Ashraf Bastawros, professor of aerospace engineering, has received a $300,000 grant from the Department of Transportation’s Pipeline and Hazardous Materials Safety Administration (PHSMA). Along with Dr. Kurt Hebert from chemical engineering, Dr. Pranav Shrotriya from mechanical engineering, and Dr. Leonard Bond from the Center of Non Destructive Evaluation, Bastawros will develop advanced detection methods to calculate the physical and mechanical changes associated with early stress corrosion cracking in high strength pipeline steel.
The United States currently has almost 210,000 miles of liquid pipeline, with some of those pipelines ranging in age from 50-80 years old. As those pipelines age and endure corrosion from the soil
they start to crack, which can lead to shutting down the pipeline or even worse, leaks or explosions that can cause death and massive amounts of destruction.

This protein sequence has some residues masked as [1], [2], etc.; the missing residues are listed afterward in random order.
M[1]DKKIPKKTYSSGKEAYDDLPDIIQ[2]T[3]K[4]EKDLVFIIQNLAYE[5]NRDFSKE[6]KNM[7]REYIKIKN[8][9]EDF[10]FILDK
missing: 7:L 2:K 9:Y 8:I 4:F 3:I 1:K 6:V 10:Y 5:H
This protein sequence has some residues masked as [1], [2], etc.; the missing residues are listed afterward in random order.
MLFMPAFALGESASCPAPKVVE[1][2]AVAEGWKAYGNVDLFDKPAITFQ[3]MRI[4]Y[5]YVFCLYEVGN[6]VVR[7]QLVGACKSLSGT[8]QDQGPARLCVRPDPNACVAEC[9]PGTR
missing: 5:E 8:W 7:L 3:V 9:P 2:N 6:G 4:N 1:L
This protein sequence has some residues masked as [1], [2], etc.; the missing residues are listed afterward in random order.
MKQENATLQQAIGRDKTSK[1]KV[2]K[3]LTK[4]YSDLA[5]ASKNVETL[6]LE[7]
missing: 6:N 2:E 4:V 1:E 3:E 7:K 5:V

“The trouble with stress corrosion is the limits of detection,” Bastawros said. “People discover these cracks and it is already too late. The cracks are small and can not be detected.”
To perform an inspection, technicians will shut down the pipeline and run a robotic device through the the line as it takes readings on the interior of the pipeline. At this point, the device will only be able to read large cracks in the steel.
“Our approach is very different. Pipelines will have a lot of sub-surface changes. What we are trying to identify is at a very early stage, what are those sub-surface changes and if we can measure them.”
The group will investigate how to identify the precursors of a large crack in a pipeline. If they can find a way to identify a problem before the crack reaches tens of millimeters, they can remedy the problem before mass damage occurs.
Bastawros envisions that the progress made in pipeline research could be applicable for many other uses. “Corrosion is not prone only to pipeline, it is everything,” Bastawros said. “It is a multibillion-dollar annual loss. It includes infrastructure, airborne assets, marine assets, energy distribution lines, as well as nuclear power.”
If the group can find success increasing the lifespan of pipelines, future opportunities are endless.